Diphtheria antibody (antitoxin) prevalence by NESVPD in 2003: In the latest surveillance in 2003, 1,447 serum samples were collected from all age groups in eight prefectures (Yamagata, Ibaraki, Tokyo, Fukui, Osaka, Ehime, Fukuoka, and Miyazaki Prefectures). The antibody prevalence rate was on the increase from 0 to 3 years of age owing to vaccination (Fig. 3). About 80 % of 1-4 year children possessed an antibody level higher than 0.1 IU/ml, which is regarded as the minimum protective level against symptomatic diphtheria (Hasselhorn, H. M., et al ., Vaccine 16 (1): 70-75, 1998) (Fig. 2). After that toward 40-44 years of age, the rate decreased gradually reiterating increase and decrease. A drop was seen at 25-29 years of age, which reflects the temporary interruption of vaccination in 1975 and the low vaccine coverage period until introduction of DTaP vaccine in 1981. A sudden drop to below 10% was seen at 45-49 years of age, however, at ages elder than these, the rate increased again to about 20%, but not to the level of young people. Concerning the antibody prevalence rate by year (Fig. 3), the rate of 0-4 years of age was on the increase. The antibody prevalence rate above 0.1 IU/ml peaked at 3-4 years of age, which gradually decreased, keeping higher than 50% up to 15 years of age. By vaccination history (Fig. 4), those who completed basic immunity (4-dose primary series and a booster) possessed a high antibody prevalence rate, while those receiving only the first dose of the primary schedule insufficiently low rate, being 35%.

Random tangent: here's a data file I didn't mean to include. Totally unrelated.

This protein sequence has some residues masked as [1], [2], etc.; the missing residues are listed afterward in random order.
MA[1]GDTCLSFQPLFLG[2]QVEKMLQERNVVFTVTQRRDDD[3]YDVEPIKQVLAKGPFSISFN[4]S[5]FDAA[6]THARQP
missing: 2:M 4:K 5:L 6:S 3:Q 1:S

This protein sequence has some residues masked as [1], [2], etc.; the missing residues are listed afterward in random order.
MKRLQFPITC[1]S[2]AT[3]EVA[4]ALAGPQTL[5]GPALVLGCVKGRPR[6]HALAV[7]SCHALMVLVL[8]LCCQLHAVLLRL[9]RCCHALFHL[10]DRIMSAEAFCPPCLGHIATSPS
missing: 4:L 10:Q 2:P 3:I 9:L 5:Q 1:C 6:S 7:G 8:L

In the 2003 survey, all those having diphtheria vaccination history (2,402 cases including other objects of survey than those of diphtheria), the rate of vaccinated (once or more) was high, being higher than 90%, but the vaccination rate of 4 times or more of 3-9 years of age was insufficient, being 60-70%.
Clinical and laboratory diagnosis: Since no more diphtheria cases can be seen within the country, we are anxious about falling off of physicians who can diagnose diphtheria and of laboratory workers who have learned isolation and identification of C. diphtheriae . To prepare for emergencies of occurrence of diphtheria, the NIID and PHIs, with cooperation of clinical doctors, will make a manual for clinical diagnosis, etiological diagnosis, and therapy (http://idsc.nih.go.jp/disease/diphtheria/manual.html) to maintain techniques. For laboratory methods, also refer to http://www.nih.go.jp/niid/reference/pathogen-manual-60.pdf#173.
Advice for vaccination: Although diphtheria cases occurring in the former Soviet Union accounted for approximately 90% of all diphtheria cases occurring in the whole world during 1992-1996 [Emerging Infectious Diseases 4(4): 539-550, 1998], epidemics turned to end owing to intensification of vaccination from 1995. However, in many countries in the world, mainly in developing countries and particularly in Belarus, Georgia, Latvia, Russian Federation, and Ukraine, it has been reported that the situation calls for attention even now (see p. 335 of this issue). Even adults, depending upon the travel destination, voluntary immunization before departure is desirable (if basal immunity against diphtheria is present, one booster injection, if there is no basal immunity, at least twice or more injections). For booster injection, DT or adsorbed diphtheria toxoid for adult is being used. For children, it is important to bestow basic immunity by routine immunization.